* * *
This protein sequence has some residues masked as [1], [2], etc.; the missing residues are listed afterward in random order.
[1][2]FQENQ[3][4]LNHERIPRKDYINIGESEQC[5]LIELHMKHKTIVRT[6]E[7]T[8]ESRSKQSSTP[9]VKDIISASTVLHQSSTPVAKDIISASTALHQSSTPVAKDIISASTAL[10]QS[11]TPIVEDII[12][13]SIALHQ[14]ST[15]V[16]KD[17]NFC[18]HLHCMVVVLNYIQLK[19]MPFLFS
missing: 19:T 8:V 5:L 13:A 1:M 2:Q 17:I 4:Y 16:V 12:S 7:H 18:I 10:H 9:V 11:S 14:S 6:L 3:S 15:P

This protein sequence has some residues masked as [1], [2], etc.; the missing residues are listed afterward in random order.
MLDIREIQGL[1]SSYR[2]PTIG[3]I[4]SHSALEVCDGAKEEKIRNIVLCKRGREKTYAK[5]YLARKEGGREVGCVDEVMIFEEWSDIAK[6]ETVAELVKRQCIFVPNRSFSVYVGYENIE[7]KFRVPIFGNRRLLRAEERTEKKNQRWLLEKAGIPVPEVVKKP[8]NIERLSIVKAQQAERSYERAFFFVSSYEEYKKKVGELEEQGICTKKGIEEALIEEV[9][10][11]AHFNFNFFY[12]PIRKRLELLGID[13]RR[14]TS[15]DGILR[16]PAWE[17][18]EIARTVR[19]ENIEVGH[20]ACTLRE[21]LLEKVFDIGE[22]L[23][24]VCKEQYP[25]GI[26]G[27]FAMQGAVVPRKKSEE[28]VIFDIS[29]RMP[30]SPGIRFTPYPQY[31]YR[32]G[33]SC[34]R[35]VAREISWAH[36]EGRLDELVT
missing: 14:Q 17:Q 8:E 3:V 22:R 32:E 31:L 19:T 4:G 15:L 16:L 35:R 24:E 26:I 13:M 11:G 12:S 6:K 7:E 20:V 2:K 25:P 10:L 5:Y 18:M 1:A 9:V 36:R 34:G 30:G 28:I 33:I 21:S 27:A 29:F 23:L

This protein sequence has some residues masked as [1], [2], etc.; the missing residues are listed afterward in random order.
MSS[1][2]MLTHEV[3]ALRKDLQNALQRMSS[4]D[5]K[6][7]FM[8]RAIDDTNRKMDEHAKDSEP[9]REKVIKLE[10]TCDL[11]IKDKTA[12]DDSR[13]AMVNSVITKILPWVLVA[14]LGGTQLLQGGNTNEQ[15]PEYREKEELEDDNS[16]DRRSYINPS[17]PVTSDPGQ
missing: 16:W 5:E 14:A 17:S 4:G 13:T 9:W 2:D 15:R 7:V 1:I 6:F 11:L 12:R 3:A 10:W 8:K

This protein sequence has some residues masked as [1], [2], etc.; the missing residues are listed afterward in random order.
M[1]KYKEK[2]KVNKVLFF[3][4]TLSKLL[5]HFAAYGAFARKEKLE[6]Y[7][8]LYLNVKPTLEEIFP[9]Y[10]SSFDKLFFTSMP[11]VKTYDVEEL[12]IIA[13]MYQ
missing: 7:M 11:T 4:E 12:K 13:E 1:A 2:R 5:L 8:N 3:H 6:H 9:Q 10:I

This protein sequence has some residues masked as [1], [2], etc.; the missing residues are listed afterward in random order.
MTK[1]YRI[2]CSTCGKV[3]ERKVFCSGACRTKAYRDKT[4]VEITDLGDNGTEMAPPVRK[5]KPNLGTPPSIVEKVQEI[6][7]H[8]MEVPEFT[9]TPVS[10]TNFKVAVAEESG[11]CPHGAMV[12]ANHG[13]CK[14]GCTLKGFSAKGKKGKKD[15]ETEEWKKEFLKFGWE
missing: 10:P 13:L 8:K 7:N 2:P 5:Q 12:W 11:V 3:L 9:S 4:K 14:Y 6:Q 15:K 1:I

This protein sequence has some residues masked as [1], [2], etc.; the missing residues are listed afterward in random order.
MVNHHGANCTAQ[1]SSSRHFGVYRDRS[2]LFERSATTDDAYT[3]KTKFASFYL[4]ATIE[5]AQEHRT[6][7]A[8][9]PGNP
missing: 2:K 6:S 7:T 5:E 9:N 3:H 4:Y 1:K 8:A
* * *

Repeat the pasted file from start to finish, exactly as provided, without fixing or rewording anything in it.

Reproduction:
This protein sequence has some residues masked as [1], [2], etc.; the missing residues are listed afterward in random order.
[1][2]FQENQ[3][4]LNHERIPRKDYINIGESEQC[5]LIELHMKHKTIVRT[6]E[7]T[8]ESRSKQSSTP[9]VKDIISASTVLHQSSTPVAKDIISASTALHQSSTPVAKDIISASTAL[10]QS[11]TPIVEDII[12][13]SIALHQ[14]ST[15]V[16]KD[17]NFC[18]HLHCMVVVLNYIQLK[19]MPFLFS
missing: 19:T 8:V 5:L 13:A 1:M 2:Q 17:I 4:Y 16:V 12:S 7:H 18:I 10:H 9:V 11:S 14:S 6:L 3:S 15:P

This protein sequence has some residues masked as [1], [2], etc.; the missing residues are listed afterward in random order.
MLDIREIQGL[1]SSYR[2]PTIG[3]I[4]SHSALEVCDGAKEEKIRNIVLCKRGREKTYAK[5]YLARKEGGREVGCVDEVMIFEEWSDIAK[6]ETVAELVKRQCIFVPNRSFSVYVGYENIE[7]KFRVPIFGNRRLLRAEERTEKKNQRWLLEKAGIPVPEVVKKP[8]NIERLSIVKAQQAERSYERAFFFVSSYEEYKKKVGELEEQGICTKKGIEEALIEEV[9][10][11]AHFNFNFFY[12]PIRKRLELLGID[13]RR[14]TS[15]DGILR[16]PAWE[17][18]EIARTVR[19]ENIEVGH[20]ACTLRE[21]LLEKVFDIGE[22]L[23][24]VCKEQYP[25]GI[26]G[27]FAMQGAVVPRKKSEE[28]VIFDIS[29]RMP[30]SPGIRFTPYPQY[31]YR[32]G[33]SC[34]R[35]VAREISWAH[36]EGRLDELVT
missing: 14:Q 17:Q 8:E 3:V 22:R 32:E 31:L 19:T 4:G 15:L 16:L 35:R 24:E 26:I 13:M 11:G 12:S 6:K 7:E 20:V 2:K 25:P 10:L 5:Y 18:M 1:A 9:V 36:R 34:G 30:G 28:I 33:I 21:S 27:A 29:F 23:L

This protein sequence has some residues masked as [1], [2], etc.; the missing residues are listed afterward in random order.
MSS[1][2]MLTHEV[3]ALRKDLQNALQRMSS[4]D[5]K[6][7]FM[8]RAIDDTNRKMDEHAKDSEP[9]REKVIKLE[10]TCDL[11]IKDKTA[12]DDSR[13]AMVNSVITKILPWVLVA[14]LGGTQLLQGGNTNEQ[15]PEYREKEELEDDNS[16]DRRSYINPS[17]PVTSDPGQ
missing: 16:W 5:E 14:A 17:S 4:G 13:T 9:W 2:D 15:R 7:V 1:I 6:F 11:L 12:R 3:A 10:W 8:K

This protein sequence has some residues masked as [1], [2], etc.; the missing residues are listed afterward in random order.
M[1]KYKEK[2]KVNKVLFF[3][4]TLSKLL[5]HFAAYGAFARKEKLE[6]Y[7][8]LYLNVKPTLEEIFP[9]Y[10]SSFDKLFFTSMP[11]VKTYDVEEL[12]IIA[13]MYQ
missing: 7:M 11:T 4:E 12:K 13:E 1:A 2:R 5:L 8:N 3:H 6:H 9:Q 10:I

This protein sequence has some residues masked as [1], [2], etc.; the missing residues are listed afterward in random order.
MTK[1]YRI[2]CSTCGKV[3]ERKVFCSGACRTKAYRDKT[4]VEITDLGDNGTEMAPPVRK[5]KPNLGTPPSIVEKVQEI[6][7]H[8]MEVPEFT[9]TPVS[10]TNFKVAVAEESG[11]CPHGAMV[12]ANHG[13]CK[14]GCTLKGFSAKGKKGKKD[15]ETEEWKKEFLKFGWE
missing: 10:P 13:L 8:K 7:N 2:P 5:Q 12:W 11:V 3:L 9:S 4:K 14:Y 6:Q 15:K 1:I

This protein sequence has some residues masked as [1], [2], etc.; the missing residues are listed afterward in random order.
MVNHHGANCTAQ[1]SSSRHFGVYRDRS[2]LFERSATTDDAYT[3]KTKFASFYL[4]ATIE[5]AQEHRT[6][7]A[8][9]PGNP
missing: 2:K 6:S 7:T 5:E 9:N 3:H 4:Y 1:K 8:A